Of course, these hacks are just the beginning of your strong alliance with LinkedIn. There’s numerous ways to gain insider’s knowledge of the site, with fresh new apps and tools released continuously – and new ways to promote yourself as a strong job market contender.

Related Posts

4 Steps For Building A Great LinkedIn Profile
5-Step Quick Guide For Getting Started On LinkedIn
5 Reasons Why Non-Job Seekers Should Be On LinkedIn

 

Photo Credit: Shutterstock


Laura Smith-Proulx

Multi-credentialed executive resume writer Laura Smith-Proulx of An Expert Resume is the #1 U.S. TORI resume award record-holder and a published global expert on executive branding and LinkedIn strategies.

19 comments

  1. I did all that you recommended. Becoming a Top Contributor in LinkedIn Groups has made me more connections than anything! I’m also checking out Sourcing Hacks and Booleanblackbelt.com to learn more about what Recruiters are looking for since I’m job hunting. Thanks again so much for sharing this.

  2. Hey, great article. Missing a great tool though… Lippl is a chrome add-on that let’s you easily get a better look a peoples profiles. Just found out about it.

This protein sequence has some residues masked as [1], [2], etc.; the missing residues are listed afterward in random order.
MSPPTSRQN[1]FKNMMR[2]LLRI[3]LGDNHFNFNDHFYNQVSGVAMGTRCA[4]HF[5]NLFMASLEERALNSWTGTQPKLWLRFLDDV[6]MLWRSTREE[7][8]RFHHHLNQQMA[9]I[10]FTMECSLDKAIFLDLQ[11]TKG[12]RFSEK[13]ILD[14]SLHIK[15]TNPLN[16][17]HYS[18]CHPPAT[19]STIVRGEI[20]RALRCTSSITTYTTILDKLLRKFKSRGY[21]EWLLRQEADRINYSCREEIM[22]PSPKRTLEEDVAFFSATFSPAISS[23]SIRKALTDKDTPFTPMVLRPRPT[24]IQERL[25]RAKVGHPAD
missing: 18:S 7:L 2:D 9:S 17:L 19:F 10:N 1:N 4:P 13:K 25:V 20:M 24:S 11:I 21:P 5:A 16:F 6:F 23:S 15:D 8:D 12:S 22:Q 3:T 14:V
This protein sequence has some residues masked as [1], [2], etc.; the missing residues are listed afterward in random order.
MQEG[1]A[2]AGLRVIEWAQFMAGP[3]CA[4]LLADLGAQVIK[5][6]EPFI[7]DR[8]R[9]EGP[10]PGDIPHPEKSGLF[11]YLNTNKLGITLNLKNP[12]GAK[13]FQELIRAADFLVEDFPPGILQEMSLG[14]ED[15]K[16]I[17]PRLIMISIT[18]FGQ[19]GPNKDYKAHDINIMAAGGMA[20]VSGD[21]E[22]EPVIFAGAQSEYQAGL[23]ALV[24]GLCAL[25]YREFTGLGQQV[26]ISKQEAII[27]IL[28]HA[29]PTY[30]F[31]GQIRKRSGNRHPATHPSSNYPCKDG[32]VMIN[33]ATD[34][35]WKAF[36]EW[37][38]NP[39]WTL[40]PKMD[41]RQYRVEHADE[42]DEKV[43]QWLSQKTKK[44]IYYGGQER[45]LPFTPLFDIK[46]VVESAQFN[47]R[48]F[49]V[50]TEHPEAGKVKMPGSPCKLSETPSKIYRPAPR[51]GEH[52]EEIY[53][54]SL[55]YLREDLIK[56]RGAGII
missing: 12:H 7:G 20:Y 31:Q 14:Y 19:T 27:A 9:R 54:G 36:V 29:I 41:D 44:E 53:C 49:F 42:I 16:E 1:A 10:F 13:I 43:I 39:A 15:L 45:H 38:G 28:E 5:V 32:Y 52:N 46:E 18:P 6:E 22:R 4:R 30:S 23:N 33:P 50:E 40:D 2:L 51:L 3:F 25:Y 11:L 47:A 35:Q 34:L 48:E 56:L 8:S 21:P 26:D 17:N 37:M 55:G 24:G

• Thanks for sharing it John. Web browser extensions are often overlooked, especially for people who haven’t tried any yet. Thanks for mentioning it!

  3. I’m afraid that I really don’t understand the second recommendation:

    2. Put your desired job title in your Headline.

    If you do this then aren’t you misleading people about your actual job title/level? I don’t see how you can show both current and desired job titles without confusing people and potentially doing more harm than good.

    Thoughts?

  4. Great article, Laura! There are several tips that are mentioned in the piece that I have never heard of and/or considered, especially with looking up and getting creative when finding users outside your network.

  5. Great article and excellent headline,

    “Use the Google toolbar to run a simple search with the person’s first name and employer name.”

    Definitely my “go to” method for finding 3rd degree full names. But sometimes I don’t want to leave Linkedin at all, so I use the “People Also Viewed” column to the right of that 3rd degree connection. Click one of the top 3 people people from the “People Also Viewed” column of your third connection.

    Then simply look at that person’s “People Also Viewed” column. More often than not, you’ll see the full name of that 3rd degree connection.

    Happy job hunting!